Let's be honest: sometimes other people see us more clearly than we see ourselves. Sure, it's important not to base your life on what others think. But if six people who have your best interests at heart all tell you the same thing, it's a good idea to pay attention.

Note: Last year an executive client who received almost unanimous feedback on certain behaviors chose to explain away every last one, attributing the information to the fact that "no one really understands me". Actually, they did. He is no longer working for that company.


2. You're holding on to something and just can’t let go.

It's happened to all of us: we have an incident or a nagging situation, and are unable to forget about it. That's a signal that you just might want to make a change. If you  can’t accept the fact that your manager doesn't acknowledge your contributions, maybe it’s time to update your resume and put it into circulation. There are times when letting go requires real action, not just a mental exercise.

3. You feel envious of what other people have achieved.

This involves action, too. Jealousy devours us from the inside out. At the same time, it can be a signal that we have some meaningful goals on which we've taken zero action. If you find yourself resentful of a colleague who recently earned a professional certification, maybe you should ask yourself what kinds of professional accreditations you've been putting off. That could be the springboard to an advanced degree or special studies in your particular discipline.

4. You deny any problem--and are angry in the process.

I do a lot of confidential, "remedial" coaching for people who have been accused of acting in a harrassing or hostile manner. Anger is a common symptom of denial. (Assuming that the evidence is valid; otherwise, there's darned good reason to be angry).

One way to get through the whole denial thing is to look for--or help someone else see--an abundance of objective evidence. That's why, in business, 360 feedback is usually pretty effective. The truth will, indeed, set you free. It does, however, seem scary in the moment.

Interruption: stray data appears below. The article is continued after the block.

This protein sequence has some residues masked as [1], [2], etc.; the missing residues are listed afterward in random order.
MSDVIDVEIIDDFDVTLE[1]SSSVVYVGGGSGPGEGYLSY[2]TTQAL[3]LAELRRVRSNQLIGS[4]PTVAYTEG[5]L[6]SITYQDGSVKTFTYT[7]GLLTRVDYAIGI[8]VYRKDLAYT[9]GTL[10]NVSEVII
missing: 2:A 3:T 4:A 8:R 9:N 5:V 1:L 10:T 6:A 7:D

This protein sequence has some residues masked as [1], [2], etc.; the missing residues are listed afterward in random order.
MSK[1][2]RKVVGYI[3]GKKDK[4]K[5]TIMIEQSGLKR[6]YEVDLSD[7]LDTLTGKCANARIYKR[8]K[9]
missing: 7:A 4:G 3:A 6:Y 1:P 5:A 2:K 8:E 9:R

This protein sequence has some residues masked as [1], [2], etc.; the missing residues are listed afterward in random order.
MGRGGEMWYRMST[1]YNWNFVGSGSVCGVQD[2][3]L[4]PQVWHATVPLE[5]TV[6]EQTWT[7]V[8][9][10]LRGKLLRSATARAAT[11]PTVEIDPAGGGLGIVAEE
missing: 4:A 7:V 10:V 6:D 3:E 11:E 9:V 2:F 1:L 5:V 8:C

5. If you do absolutely nothing, the problem will continue.

Interpersonal "stuff" is common in the land of cube-dwellers.

Let's say your next-door cubie listens to news radio all day, and you are really tired of hearing  Traffic on the Twos. Perhaps if you just let her know it was getting in the way of your work, she'd get a set of earbuds. Or, maybe not. But nothing will happen unless you broach the issue in a calm, direct way. And you'll know that you took action, which will give you an internal sense of honesty and integrity. That almost always leads to a better sense of self.

What else have you found that might be good indicators for managers, coaches, and anyone looking for signs to change?


Three Persuasive Ideas

If I had eight hours to chop down a tree, 
I'd spend six sharpening my axe.--Abraham Lincoln

We never outgrow our need to be persuasive. Managers have to persuade employees to "get on board" with a new idea or change; salespeople get paid to persuade customers to buy; and potential customers persuade salespeople that a change in the "deal" just might make them a paying customer.

We're all faced with the challenge of persuasion and influencing. Here are three ideas to help meet your next challenge:


Create the Right Atmosphere

Did you know that participants rate educational seminars higher when they are held at a resort location? That factoid comes from the meeting planners who have to schedule them. Diners linger a bit longer in comfortable restaurants, and are prone to ultimately have a more expensive after-dinner refreshment and a dessert. Shoppers spend more time shopping if there is background music. Job applicants sign on the dotted line more often if they are interviewed in plush surroundings vs. the loading dock.